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Using the vortex filament model with the full Biot-Savart law, we show that non-straight bundles of quantized vortex lines in HeII are structurally robust and can reconnect with each other maintaining their identity. We discuss vortex stretching in superfluid turbulence in many cases. We show that, during the bundle reconnection process, Kelvin waves of large amplitude are generated, in agreement with previous work and with the finding that helicity is produced by nearly singular vortex interactions in classical Euler flows. The reconnection events lead to changes in velocities, radius, number of points and total length. The existence of reconnections was confirmed by other authors using the model of nonlinear Schr?dinger equation (NLSE). Our results are agreed with the finding of other authors and extension to our numerical experiments.

It has been realised that the disordered motion of a tangle of quantized vortices play an important part in the behavior of superfluids. The flow is generally turbulent for high-velocity or high Reynolds number flows. Although turbulence has been studied intensely in many fields, it is still not yet well understood because it is a complicated dynamical phenomenon with strong nonlinearity [^{4}He exists in two phases: Helium I and Helium II [_{λ} = 2.1768 K [^{4}He is described by the two-fluid model, where the system consists of a viscous normal fluid has density and an inviscid superfluid has density with two independent velocity v_{n} and. The superfluid velocity field is given by, where is some constant determined by assuming that the action of a single helium atom in the fluid to be quantized in units ofPlanck’s constant, is the distance from the vortex axis and is the unit vector in the tangential direction [4,5]. The circulation of the vortices is quantized as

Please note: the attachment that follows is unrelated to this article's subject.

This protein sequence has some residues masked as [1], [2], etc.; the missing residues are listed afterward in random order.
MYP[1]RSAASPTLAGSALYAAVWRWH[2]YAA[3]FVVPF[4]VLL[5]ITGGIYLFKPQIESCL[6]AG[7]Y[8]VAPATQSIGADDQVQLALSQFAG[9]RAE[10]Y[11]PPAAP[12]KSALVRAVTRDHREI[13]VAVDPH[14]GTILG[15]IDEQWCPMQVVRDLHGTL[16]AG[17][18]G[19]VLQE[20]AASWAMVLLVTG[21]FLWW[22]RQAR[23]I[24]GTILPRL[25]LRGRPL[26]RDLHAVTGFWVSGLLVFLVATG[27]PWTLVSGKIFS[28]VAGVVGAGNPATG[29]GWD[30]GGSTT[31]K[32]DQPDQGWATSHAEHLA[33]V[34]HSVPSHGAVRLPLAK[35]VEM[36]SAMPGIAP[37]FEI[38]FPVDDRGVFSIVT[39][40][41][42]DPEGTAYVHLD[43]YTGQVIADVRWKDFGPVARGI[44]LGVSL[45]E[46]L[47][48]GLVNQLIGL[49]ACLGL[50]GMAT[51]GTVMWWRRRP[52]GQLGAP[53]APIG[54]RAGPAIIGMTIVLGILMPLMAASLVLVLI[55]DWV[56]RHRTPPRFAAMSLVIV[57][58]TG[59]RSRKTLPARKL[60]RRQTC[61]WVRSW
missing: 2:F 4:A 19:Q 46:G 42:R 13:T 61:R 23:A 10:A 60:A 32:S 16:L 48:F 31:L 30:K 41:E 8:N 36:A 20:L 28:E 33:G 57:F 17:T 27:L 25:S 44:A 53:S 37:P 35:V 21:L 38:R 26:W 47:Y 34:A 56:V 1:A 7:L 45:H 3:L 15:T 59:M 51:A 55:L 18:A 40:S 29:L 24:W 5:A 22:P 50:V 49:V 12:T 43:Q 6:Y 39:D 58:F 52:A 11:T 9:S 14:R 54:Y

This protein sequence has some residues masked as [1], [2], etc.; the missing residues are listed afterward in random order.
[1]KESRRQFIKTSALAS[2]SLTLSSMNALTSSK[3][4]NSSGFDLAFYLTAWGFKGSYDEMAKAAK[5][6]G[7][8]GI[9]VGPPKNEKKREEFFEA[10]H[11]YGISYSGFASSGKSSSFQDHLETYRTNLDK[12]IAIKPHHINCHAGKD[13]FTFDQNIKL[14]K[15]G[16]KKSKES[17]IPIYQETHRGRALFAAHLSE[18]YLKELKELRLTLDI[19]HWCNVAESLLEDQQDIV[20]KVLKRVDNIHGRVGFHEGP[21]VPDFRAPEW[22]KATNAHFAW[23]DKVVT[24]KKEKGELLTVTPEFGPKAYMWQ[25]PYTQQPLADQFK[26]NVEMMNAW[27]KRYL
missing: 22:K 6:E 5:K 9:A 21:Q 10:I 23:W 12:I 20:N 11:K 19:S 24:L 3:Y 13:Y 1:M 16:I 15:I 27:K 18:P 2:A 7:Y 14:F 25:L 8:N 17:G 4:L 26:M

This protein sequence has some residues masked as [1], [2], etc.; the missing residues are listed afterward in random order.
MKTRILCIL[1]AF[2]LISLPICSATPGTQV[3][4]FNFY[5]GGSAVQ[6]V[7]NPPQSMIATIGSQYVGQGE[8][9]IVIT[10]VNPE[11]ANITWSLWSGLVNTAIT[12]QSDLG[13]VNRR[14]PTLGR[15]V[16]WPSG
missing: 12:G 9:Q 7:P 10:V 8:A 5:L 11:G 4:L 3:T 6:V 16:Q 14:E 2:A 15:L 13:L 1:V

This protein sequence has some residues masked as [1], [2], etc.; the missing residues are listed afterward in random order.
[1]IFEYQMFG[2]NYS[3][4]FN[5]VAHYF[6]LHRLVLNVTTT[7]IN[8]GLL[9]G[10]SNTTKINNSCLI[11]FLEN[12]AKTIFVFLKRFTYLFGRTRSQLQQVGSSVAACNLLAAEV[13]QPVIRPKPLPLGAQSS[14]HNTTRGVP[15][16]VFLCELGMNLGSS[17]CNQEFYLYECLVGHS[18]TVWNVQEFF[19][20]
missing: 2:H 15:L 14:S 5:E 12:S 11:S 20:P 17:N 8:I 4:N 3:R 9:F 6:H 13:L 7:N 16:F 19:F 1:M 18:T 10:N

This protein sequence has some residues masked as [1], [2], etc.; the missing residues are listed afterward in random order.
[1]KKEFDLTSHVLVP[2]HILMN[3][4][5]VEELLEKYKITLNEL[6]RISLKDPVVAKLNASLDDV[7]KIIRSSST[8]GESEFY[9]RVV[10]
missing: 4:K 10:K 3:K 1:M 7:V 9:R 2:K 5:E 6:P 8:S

where is a path around the axis of the vortex and the constant is called the quantum of circulation

and is the mass of a ^{4}He atom. The constant is given by

From Equation (1), it follows that the superfluid velocity field around the vortex is

A quantived vortex is different from a vortex in a classical fluid where the circulation is quantized, which is contrary to a classical vortex that can have any value of circulation [

The dynamics of quantized vortices can be described by the Gross-Pitaevski (GP) model [

where is the order parameter filed, is an external potential, is a coupling constant, and is the mass of each particle. This description is most applicable in the limit of, where the normal fluid is absent. This model can also be used to explain phenomena related to vortex cores, such as nucleation and reconnection. However, the GP model is applicable to Bose-Einstein condensation of a dilute atomic Bose gas. It is, however, not applicable quantitatively to superfluid ^{4}He, which is not a weakly interacting Bose system. For more details, we refer to Refs. [8-10].

The second formulation for studying the dynamics of quantized vortices is called the vortex filament model. The aim of this work is to use this model under the full Biot-Savart law to make numrical simulations to examine the dynamics of inviscid vortex filaments, specifically what happens at vortex including reconnection events. This model was pioneered by Schwarz [11,12], where the vortex lines are numerically discretized by a large, variable number of points depends on the local radius of curvature. We will briefly describe this model in the next section.

As we mentioned in the Introduction, the quantized vortex has quantized circulation and the vortex core is very thin. These properties allow a quantized vortex to be considered as a vortex filament. In the vortex filament model a quantized vortex is represented as a filament passing through the fluid. In the case of superfluid ^{4}He, the vortex core radius is many orders of magnitude smaller than the average separation between vortices (typically, to cm in turbulence experiments), or any other scale of interest in the flow; it is therefore expedient to consider a superfluid vortex filament as a space curve of infinitesimal thickness in three dimensional space, where is the arc length and t is the time. The vortex lines are numerically discretized by a large variable number of points , which are called vortex points [13,14]. The governing equation of motion of the superfluid vortex lines is